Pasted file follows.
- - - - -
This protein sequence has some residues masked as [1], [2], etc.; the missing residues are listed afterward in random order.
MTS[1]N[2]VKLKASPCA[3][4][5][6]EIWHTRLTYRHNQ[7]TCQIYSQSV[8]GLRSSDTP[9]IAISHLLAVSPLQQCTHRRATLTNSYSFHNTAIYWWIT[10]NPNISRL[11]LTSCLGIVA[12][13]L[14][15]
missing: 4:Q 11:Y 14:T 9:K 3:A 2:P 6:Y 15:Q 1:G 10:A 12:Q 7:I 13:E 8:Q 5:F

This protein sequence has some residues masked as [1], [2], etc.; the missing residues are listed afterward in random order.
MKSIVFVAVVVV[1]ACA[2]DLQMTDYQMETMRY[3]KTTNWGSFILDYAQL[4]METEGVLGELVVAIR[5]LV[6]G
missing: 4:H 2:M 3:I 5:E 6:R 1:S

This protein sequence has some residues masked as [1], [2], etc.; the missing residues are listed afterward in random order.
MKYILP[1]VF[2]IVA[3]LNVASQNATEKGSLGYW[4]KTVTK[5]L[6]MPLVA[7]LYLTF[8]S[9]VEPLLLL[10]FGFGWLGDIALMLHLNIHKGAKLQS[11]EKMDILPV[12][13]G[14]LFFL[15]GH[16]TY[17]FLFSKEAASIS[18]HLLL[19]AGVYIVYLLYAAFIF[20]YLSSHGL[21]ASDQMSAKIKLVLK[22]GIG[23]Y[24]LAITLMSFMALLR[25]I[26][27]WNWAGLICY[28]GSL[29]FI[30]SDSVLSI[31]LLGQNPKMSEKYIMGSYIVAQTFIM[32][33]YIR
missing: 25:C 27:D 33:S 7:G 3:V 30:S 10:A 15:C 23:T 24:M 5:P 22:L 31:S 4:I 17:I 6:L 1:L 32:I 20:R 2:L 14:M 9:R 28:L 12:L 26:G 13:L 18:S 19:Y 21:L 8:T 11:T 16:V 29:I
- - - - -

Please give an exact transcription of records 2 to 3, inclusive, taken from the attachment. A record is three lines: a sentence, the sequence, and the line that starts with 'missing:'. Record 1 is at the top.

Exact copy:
This protein sequence has some residues masked as [1], [2], etc.; the missing residues are listed afterward in random order.
MKSIVFVAVVVV[1]ACA[2]DLQMTDYQMETMRY[3]KTTNWGSFILDYAQL[4]METEGVLGELVVAIR[5]LV[6]G
missing: 4:H 2:M 3:I 5:E 6:R 1:S

This protein sequence has some residues masked as [1], [2], etc.; the missing residues are listed afterward in random order.
MKYILP[1]VF[2]IVA[3]LNVASQNATEKGSLGYW[4]KTVTK[5]L[6]MPLVA[7]LYLTF[8]S[9]VEPLLLL[10]FGFGWLGDIALMLHLNIHKGAKLQS[11]EKMDILPV[12][13]G[14]LFFL[15]GH[16]TY[17]FLFSKEAASIS[18]HLLL[19]AGVYIVYLLYAAFIF[20]YLSSHGL[21]ASDQMSAKIKLVLK[22]GIG[23]Y[24]LAITLMSFMALLR[25]I[26][27]WNWAGLICY[28]GSL[29]FI[30]SDSVLSI[31]LLGQNPKMSEKYIMGSYIVAQTFIM[32][33]YIR
missing: 25:C 27:D 33:S 7:G 3:V 30:S 10:A 15:C 23:T 24:M 5:P 22:L 31:S 4:I 17:I 6:L 1:L 32:I 20:R 2:L 14:M 9:R 28:L 12:L 26:G 13:L 18:S 19:Y 21:L 8:T 11:T 16:V 29:I